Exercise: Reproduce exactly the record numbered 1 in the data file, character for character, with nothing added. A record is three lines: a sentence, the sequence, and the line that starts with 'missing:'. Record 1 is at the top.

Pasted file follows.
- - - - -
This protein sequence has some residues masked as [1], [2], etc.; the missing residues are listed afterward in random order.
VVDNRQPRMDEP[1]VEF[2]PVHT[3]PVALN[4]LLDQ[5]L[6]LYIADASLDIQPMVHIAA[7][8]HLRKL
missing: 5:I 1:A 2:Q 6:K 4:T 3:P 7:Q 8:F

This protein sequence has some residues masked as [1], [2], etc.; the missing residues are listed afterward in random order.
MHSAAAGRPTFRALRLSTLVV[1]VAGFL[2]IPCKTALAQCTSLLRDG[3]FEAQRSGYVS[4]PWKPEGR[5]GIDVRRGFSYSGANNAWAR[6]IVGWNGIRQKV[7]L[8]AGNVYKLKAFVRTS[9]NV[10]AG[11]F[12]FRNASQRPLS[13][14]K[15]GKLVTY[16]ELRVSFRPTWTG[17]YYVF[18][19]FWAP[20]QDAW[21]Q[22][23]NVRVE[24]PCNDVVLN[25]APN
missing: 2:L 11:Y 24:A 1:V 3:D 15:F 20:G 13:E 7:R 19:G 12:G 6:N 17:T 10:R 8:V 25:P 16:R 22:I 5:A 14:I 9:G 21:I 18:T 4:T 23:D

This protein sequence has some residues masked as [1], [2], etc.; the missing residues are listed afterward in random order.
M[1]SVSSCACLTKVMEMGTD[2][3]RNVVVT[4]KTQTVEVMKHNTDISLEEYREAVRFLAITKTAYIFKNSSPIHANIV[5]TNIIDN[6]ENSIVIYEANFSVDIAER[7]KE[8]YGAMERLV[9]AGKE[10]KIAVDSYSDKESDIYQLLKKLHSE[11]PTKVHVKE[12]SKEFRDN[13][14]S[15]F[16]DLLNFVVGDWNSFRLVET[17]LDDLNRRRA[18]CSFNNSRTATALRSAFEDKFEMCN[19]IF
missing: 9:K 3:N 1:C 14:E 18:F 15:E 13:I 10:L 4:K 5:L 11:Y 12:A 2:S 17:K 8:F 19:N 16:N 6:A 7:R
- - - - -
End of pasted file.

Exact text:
This protein sequence has some residues masked as [1], [2], etc.; the missing residues are listed afterward in random order.
VVDNRQPRMDEP[1]VEF[2]PVHT[3]PVALN[4]LLDQ[5]L[6]LYIADASLDIQPMVHIAA[7][8]HLRKL
missing: 5:I 1:A 2:Q 6:K 4:T 3:P 7:Q 8:F